A new city office could be formed to help communities in Los Angeles respond to crises before they escalate, and disrupt and prevent violence before it starts, thanks to legislation proposed on June 17 by City Councilmen David Ryu, 4th District, Mike Bonin, 11th District, and Marqueece Harris-Dawson, 8th District.
The legislation directs city staff to begin the work to establish an Office of Violence Prevention that would employ civilian teams or contract with a nonprofit organization to work within communities to create public safety plans unique to neighborhoods in L.A. and then implement them. Once established, when situations of interpersonal conflicts arise, mediators, conflict interrupters and restorative justice teams could intervene if no one’s safety is at risk.
“We should not send a police officer to do a counselor’s job,” Ryu said. “And we do not solve issues of poverty, inequity and systemic racism with law enforcement. An Office of Violence Prevention would work to address these issues at the root, relying less on law enforcement and more on community empowerment, social services and restorative justice. Communities should decide what makes them safe and the resources they need to get there.”
As communities across the country are reimagining what public safety looks like, many are looking at public safety through the lens of public health. Los Angeles is beginning to consider creating alternatives to uniformed police officers responding to every emergency call and having social workers, mental health professionals, or civilian staff or volunteers respond instead in nonviolent situations.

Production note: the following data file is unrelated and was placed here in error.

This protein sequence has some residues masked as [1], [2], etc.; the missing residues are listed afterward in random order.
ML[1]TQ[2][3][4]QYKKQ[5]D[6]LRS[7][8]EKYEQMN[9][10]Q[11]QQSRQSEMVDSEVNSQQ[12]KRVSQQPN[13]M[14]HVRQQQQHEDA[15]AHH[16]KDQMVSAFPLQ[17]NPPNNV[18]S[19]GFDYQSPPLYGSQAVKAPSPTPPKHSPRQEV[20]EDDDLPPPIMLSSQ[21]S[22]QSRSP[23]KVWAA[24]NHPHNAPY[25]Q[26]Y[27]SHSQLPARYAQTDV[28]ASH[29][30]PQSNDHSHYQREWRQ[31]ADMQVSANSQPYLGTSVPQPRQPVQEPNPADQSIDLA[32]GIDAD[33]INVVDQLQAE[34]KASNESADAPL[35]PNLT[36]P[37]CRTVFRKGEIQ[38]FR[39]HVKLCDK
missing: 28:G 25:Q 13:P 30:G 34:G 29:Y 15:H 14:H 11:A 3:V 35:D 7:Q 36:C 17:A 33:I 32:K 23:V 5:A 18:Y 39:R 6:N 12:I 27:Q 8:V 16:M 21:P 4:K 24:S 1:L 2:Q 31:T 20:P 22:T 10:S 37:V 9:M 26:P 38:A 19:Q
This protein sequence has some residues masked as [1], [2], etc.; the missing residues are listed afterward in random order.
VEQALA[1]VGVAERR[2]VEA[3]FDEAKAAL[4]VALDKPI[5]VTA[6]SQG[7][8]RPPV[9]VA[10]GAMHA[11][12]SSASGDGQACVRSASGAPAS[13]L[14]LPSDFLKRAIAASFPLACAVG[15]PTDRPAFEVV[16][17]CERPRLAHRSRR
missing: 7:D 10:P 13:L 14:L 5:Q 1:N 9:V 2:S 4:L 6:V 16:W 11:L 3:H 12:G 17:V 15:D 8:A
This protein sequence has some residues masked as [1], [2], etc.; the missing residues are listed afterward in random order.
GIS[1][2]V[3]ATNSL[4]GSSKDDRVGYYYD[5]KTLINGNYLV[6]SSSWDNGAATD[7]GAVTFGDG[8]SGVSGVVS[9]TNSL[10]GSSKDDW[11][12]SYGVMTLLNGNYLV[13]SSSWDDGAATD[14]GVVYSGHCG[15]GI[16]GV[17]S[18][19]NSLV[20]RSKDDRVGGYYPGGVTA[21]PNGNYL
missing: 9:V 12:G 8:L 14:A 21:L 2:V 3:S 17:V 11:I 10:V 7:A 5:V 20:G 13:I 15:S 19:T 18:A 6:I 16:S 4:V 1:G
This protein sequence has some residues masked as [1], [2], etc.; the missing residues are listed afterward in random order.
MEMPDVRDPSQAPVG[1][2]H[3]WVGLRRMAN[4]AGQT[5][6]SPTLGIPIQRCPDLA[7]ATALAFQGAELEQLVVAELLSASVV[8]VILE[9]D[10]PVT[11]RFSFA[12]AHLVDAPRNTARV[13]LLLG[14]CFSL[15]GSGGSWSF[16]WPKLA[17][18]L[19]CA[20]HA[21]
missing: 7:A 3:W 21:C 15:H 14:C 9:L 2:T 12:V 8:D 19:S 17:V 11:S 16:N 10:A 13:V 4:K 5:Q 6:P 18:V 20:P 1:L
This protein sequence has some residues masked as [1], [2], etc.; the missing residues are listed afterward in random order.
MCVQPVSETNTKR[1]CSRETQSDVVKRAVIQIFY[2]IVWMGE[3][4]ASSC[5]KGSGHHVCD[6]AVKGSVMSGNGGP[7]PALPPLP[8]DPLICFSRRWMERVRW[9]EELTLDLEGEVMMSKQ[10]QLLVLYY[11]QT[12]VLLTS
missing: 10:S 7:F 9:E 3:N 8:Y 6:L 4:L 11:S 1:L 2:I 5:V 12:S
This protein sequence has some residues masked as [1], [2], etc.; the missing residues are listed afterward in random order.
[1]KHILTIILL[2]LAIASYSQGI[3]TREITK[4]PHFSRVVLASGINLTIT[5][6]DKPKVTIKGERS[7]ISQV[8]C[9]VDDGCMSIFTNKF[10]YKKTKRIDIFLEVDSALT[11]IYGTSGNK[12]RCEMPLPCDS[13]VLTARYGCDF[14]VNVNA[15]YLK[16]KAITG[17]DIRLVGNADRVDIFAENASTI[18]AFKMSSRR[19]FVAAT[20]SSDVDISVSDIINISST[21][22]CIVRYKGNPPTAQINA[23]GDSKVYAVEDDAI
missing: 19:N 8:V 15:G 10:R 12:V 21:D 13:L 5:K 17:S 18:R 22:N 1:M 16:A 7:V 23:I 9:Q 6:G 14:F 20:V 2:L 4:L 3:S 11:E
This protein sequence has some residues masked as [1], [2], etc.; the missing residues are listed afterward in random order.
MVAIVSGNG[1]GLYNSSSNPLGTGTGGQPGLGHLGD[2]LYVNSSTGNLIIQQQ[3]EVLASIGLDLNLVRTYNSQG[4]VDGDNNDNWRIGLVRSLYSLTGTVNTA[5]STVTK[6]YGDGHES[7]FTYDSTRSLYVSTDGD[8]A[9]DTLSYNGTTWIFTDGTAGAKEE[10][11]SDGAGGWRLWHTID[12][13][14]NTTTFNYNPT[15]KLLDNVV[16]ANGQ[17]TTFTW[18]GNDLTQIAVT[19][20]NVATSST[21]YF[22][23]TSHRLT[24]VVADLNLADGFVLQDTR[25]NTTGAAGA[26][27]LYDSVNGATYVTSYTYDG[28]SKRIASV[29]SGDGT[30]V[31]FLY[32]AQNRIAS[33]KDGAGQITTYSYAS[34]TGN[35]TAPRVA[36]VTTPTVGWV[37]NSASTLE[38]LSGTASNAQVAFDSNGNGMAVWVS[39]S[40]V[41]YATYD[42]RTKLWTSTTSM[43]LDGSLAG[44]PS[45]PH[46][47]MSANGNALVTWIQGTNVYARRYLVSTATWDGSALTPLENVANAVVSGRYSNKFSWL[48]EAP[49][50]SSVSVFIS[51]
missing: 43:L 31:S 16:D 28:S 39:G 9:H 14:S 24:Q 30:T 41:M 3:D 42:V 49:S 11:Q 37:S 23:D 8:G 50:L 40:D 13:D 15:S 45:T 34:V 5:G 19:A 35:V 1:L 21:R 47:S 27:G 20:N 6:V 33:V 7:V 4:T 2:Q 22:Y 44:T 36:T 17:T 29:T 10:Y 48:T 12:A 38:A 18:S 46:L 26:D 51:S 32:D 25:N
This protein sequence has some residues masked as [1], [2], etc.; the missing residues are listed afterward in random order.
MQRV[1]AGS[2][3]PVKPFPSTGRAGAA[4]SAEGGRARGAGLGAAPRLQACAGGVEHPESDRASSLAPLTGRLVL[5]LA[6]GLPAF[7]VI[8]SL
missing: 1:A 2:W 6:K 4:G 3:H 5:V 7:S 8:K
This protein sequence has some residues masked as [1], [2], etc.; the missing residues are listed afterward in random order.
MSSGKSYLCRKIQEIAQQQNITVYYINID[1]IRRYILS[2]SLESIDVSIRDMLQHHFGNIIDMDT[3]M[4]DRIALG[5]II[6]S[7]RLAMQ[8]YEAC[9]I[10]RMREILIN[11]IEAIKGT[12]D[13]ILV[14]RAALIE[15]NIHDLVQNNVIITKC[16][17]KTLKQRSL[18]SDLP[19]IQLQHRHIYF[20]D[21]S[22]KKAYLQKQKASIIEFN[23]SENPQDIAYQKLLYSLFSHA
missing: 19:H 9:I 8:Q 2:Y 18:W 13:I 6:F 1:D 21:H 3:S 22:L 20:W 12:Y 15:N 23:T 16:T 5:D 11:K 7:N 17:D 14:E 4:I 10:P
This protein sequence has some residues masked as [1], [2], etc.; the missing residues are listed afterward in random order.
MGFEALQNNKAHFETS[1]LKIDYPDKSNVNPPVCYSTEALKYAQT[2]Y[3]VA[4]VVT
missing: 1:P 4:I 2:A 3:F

In a motion introduced on June 16, Council President Nury Martinez, 6th District, and Councilmen Herb J. Wesson Jr, 10th District, Curren Price, 9th District, Bob Blumenfield, 3rd District, and Harris-Dawson requested the city begin studying how L.A. could replace LAPD officers with unarmed, non-law enforcement agencies who will be responsible for responding to nonviolent calls for service. An Office of Violence Prevention is a parallel strategy to engage neighborhoods in developing their own public safety plans and working on addressing the needs in their own communities before violence starts.
The legislation by Bonin, Harris-Dawson and Ryu asks city staff to work with advocacy organizations and experts in the field of crisis response, and then to report back to the City Council on models, examples and best practices for the development and implementation of violence prevention and community intervention strategies. The legislation also asks for the city to explore examples such as those in Minneapolis and Washington, D.C., and to include in their report a discussion of applying such models to the unique needs of Los Angeles. The report will also include options and opportunities for the city to partner with the county, foundations and nonprofit organizations in the community.
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